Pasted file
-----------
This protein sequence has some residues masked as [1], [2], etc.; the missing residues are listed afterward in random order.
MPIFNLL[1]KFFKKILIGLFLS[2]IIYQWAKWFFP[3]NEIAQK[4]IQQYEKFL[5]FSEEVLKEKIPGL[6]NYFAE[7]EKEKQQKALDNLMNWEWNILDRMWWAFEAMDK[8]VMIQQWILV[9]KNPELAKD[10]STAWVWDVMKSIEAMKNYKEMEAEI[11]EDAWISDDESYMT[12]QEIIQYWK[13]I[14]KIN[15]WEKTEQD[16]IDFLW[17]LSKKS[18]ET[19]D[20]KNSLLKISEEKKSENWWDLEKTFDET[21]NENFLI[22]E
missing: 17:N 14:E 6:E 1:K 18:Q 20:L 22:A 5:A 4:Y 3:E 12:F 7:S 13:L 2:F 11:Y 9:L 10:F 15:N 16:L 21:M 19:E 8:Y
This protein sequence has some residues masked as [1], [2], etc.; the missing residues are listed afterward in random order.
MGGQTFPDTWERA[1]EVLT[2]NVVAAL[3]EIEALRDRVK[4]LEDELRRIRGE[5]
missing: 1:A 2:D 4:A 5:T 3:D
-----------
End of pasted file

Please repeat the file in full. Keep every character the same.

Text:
This protein sequence has some residues masked as [1], [2], etc.; the missing residues are listed afterward in random order.
MPIFNLL[1]KFFKKILIGLFLS[2]IIYQWAKWFFP[3]NEIAQK[4]IQQYEKFL[5]FSEEVLKEKIPGL[6]NYFAE[7]EKEKQQKALDNLMNWEWNILDRMWWAFEAMDK[8]VMIQQWILV[9]KNPELAKD[10]STAWVWDVMKSIEAMKNYKEMEAEI[11]EDAWISDDESYMT[12]QEIIQYWK[13]I[14]KIN[15]WEKTEQD[16]IDFLW[17]LSKKS[18]ET[19]D[20]KNSLLKISEEKKSENWWDLEKTFDET[21]NENFLI[22]E
missing: 17:N 14:E 6:E 1:K 18:Q 20:L 22:A 5:A 4:Y 3:E 12:F 7:S 13:L 2:F 11:Y 9:L 10:F 15:N 16:L 21:M 19:E 8:Y
This protein sequence has some residues masked as [1], [2], etc.; the missing residues are listed afterward in random order.
MGGQTFPDTWERA[1]EVLT[2]NVVAAL[3]EIEALRDRVK[4]LEDELRRIRGE[5]
missing: 1:A 2:D 4:A 5:T 3:D